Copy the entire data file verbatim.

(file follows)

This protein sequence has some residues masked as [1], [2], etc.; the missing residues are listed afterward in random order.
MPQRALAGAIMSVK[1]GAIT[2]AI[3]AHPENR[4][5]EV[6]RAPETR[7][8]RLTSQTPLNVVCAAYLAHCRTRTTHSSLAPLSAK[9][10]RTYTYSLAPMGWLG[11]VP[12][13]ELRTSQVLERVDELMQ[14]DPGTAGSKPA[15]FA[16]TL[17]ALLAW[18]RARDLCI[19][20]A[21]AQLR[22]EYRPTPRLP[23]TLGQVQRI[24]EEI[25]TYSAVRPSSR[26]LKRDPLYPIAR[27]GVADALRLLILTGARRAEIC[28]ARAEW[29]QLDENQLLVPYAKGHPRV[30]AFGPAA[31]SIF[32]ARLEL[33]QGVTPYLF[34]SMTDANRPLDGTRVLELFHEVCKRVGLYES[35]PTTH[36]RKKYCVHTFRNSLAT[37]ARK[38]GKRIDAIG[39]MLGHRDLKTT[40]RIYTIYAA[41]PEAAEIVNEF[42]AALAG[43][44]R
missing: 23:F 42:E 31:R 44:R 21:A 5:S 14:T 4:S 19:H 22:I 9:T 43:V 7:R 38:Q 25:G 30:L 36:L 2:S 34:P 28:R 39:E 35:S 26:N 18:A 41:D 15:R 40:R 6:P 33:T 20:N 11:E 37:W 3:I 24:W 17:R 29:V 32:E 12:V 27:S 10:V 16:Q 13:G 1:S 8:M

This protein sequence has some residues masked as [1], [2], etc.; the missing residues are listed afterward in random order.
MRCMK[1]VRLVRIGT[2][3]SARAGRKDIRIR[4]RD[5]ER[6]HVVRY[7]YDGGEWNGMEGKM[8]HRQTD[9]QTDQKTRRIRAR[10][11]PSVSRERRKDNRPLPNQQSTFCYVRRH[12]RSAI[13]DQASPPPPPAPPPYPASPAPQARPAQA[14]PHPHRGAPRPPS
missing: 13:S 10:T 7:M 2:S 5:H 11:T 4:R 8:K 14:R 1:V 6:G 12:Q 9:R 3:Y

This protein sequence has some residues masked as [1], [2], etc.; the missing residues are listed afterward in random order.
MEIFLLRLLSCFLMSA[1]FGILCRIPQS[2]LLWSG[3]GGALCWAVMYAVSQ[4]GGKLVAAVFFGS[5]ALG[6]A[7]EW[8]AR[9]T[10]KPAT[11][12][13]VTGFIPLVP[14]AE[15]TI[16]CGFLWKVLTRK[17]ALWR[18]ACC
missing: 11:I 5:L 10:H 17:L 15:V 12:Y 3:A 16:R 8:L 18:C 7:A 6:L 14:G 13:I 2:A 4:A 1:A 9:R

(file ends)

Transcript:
This protein sequence has some residues masked as [1], [2], etc.; the missing residues are listed afterward in random order.
MPQRALAGAIMSVK[1]GAIT[2]AI[3]AHPENR[4][5]EV[6]RAPETR[7][8]RLTSQTPLNVVCAAYLAHCRTRTTHSSLAPLSAK[9][10]RTYTYSLAPMGWLG[11]VP[12][13]ELRTSQVLERVDELMQ[14]DPGTAGSKPA[15]FA[16]TL[17]ALLAW[18]RARDLCI[19][20]A[21]AQLR[22]EYRPTPRLP[23]TLGQVQRI[24]EEI[25]TYSAVRPSSR[26]LKRDPLYPIAR[27]GVADALRLLILTGARRAEIC[28]ARAEW[29]QLDENQLLVPYAKGHPRV[30]AFGPAA[31]SIF[32]ARLEL[33]QGVTPYLF[34]SMTDANRPLDGTRVLELFHEVCKRVGLYES[35]PTTH[36]RKKYCVHTFRNSLAT[37]ARK[38]GKRIDAIG[39]MLGHRDLKTT[40]RIYTIYAA[41]PEAAEIVNEF[42]AALAG[43][44]R
missing: 23:F 42:E 31:R 44:R 21:A 5:S 14:T 4:S 19:H 22:I 9:T 43:V 7:R 38:Q 25:G 30:L 36:L 2:S 34:P 28:R 39:E 35:S 26:N 18:A 41:D 15:R 40:R 6:P 33:T 20:N 11:E 37:W 3:I 24:W 17:R 29:V 32:E 12:V 27:S 10:V 16:Q 13:G 1:S 8:M

This protein sequence has some residues masked as [1], [2], etc.; the missing residues are listed afterward in random order.
MRCMK[1]VRLVRIGT[2][3]SARAGRKDIRIR[4]RD[5]ER[6]HVVRY[7]YDGGEWNGMEGKM[8]HRQTD[9]QTDQKTRRIRAR[10][11]PSVSRERRKDNRPLPNQQSTFCYVRRH[12]RSAI[13]DQASPPPPPAPPPYPASPAPQARPAQA[14]PHPHRGAPRPPS
missing: 13:S 10:T 7:M 2:S 5:H 11:T 4:R 8:K 14:R 1:V 6:G 12:Q 9:R 3:Y

This protein sequence has some residues masked as [1], [2], etc.; the missing residues are listed afterward in random order.
MEIFLLRLLSCFLMSA[1]FGILCRIPQS[2]LLWSG[3]GGALCWAVMYAVSQ[4]GGKLVAAVFFGS[5]ALG[6]A[7]EW[8]AR[9]T[10]KPAT[11][12][13]VTGFIPLVP[14]AE[15]TI[16]CGFLWKVLTRK[17]ALWR[18]ACC
missing: 11:I 5:L 10:H 17:L 15:V 12:Y 3:A 16:R 8:L 18:C 7:A 6:L 14:G 13:I 2:A 4:A 1:A 9:R